USGS Release: Protecting Water in the Red River: There’s a Map for That (3/14/2016 5:50:23 PM)

http://www.usgs.gov/newsroom/article.asp?ID=4472#.VujiACMpDqB

Introduction of a new tool to help managers make critical water decisions concerning the Red river Basin between to USA and Canada. Read on:

“Understanding the facts makes it easier to achieve cooperative solutions to complex problems such as managing nutrient pollution,” said IJC U.S. Section Chair Lana Pollack. “A geographic display of information can be a powerful aid to understanding the facts.”

Concerned Alaska Native, First Nation representatives attend Seabridge Gold annual meeting – Alaska Journal of Commerce – Breaking News 2015 – Anchorage, AK

http://www.alaskajournal.com/Alaska-Journal-of-Commerce/Breaking-News-2015/Concerned-Alaska-Native-First-Nation-representatives-attend-Seabridge-Gold-annual-meeting/

“We’ve come to Toronto to ask Seabridge whether it will publicly support an International Joint commission review,” Olsen said in a press release. “We’re deeply concerned about the unprecedented downstream risks to our people, who rely on the health of our rivers for their livelihoods. As with the Pebble Mine, the long-term risks outweigh the rewards.”

Mining project in British Columbia will impact tribal lands an rivers and livelihood …..possible IJC review. Touch on link to read more.

Posted from WordPress for Android

Toledo Drinking Water Crisis

Algae blooms in Lake Erie creating toxic release poisoning area water supplies, namely Toledo Ohio. IJC reports:

“It is unacceptable that nutrient pollution has been allowed to contaminate Lake Erie so significantly that the drinking water for more than 500,000 northwestern Ohio residents has been compromised. In the wake of this crisis, federal and state agencies will have an opportunity to act to stem the flow of nutrients into Lake Erie. We urge agencies to learn from this crisis and act swiftly. A great place to start is enacting the recommendations put forth by the International Joint Commission in their report released this spring, “A Balanced Diet for Lake Erie: Reducing Phosphorus Loadings and Harmful Algal Blooms.” Delaying action will only cause continued harm to the lake and more crises like the one Toledo is facing today.”

 

https://www.greatlakes.org/ToledoWaterCrisis

Legislators more confident after D.C. face-time

Property owners and sport fishing industry voice their concerns to Senators about the IJC Plan 2014 for Great Lakes. Stakeholders have forum with aid of International Joint Commission. Excerpt follows:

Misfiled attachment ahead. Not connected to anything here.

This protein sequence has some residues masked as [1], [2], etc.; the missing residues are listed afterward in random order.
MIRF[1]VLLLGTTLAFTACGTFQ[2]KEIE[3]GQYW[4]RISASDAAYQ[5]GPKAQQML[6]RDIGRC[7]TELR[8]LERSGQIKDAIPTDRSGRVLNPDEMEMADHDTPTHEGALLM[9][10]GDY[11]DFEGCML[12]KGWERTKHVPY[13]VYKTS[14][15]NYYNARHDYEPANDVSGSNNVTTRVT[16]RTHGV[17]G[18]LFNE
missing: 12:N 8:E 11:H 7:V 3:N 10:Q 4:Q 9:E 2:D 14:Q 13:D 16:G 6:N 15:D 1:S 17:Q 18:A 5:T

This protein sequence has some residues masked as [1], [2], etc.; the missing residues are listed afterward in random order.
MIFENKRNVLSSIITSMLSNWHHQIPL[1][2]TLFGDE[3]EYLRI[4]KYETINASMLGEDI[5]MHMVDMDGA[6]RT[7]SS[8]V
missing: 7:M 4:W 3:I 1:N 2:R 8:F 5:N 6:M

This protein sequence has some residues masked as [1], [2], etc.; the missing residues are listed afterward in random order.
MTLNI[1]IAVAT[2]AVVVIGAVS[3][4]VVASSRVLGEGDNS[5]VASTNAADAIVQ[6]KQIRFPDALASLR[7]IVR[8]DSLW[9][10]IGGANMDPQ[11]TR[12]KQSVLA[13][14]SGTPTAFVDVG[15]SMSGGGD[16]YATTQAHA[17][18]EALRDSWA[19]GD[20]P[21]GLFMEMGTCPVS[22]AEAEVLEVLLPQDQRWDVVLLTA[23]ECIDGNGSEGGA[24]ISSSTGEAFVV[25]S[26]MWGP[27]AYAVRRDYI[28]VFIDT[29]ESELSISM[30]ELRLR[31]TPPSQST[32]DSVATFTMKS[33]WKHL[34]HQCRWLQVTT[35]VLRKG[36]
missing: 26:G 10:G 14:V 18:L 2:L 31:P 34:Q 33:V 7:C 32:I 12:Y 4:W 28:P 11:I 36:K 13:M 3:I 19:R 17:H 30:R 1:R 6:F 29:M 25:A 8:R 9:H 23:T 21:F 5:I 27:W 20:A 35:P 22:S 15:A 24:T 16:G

“In a conference call with county leaders, Johnson said they stressed their concerns about the plan and its impacts on the southwestern shoreline with legislative aides to Sen. Kirsten Gillibrand and Sen. Charles Schumer.

“It was apparent they were well-versed on the subject,” Johnson said,” and they indicated that they feel no decisions should be made in the short-term … it was a very productive hour.”

Later, Collins’ office hosted the delegates for a meeting with representatives from the State Department’s Office of Canadian Affairs and Bureau of Western Hemisphere Affairs, two groups who will weigh in when the federal government considers the Lake Ontario water level regulation plan.

Godfrey said Collins backed their opposition.

“He told them (Plan 2014) is in violation of the IJC charter, that no plan should result in disproportionate loss to any area from the plan,” Godfrey said. “It needs to be thrown out, let’s not waste any more time on it.”

Johnson said the trip was successful in presenting a view countering the IJC’s, which she said was based on out-of-date info — from the use of old Census data to documents addressing how the plan would effect the long-gone Fast Ferry between Rochester and Toronto.

“Our mission was to tell them that their study group has outdated information,” Johnson said. “I think we really educated them.”

Continue reading

Plan to regulate Lake Ontario water levels amounts to government taking private property (Your letters) | syracuse.com

 Editorial on the 2014 Plan for the Great Lakes:

“As a Lake Ontario shoreline property owner, I appreciate your “sympathy” for “those … negatively affected” by the International Joint Commission’s currentPlan 2014. A new paradigm must be accepted here. The lake, thanks to the IJC, has been turned into a huge reservoir. It is no longer a “natural … waterway.” Those who will be benefiting the most will be the New York Power Authority, the shipping Industry, the St. Lawrence River Valley and Montreal. All four will make or save money on an annual basis. The New York state lake shoreline will pay for it, and annually. Among those who will be negatively affected, or compromised, include 10,000 properties (business and private) on the New York lake shore, and towns, cities and counties.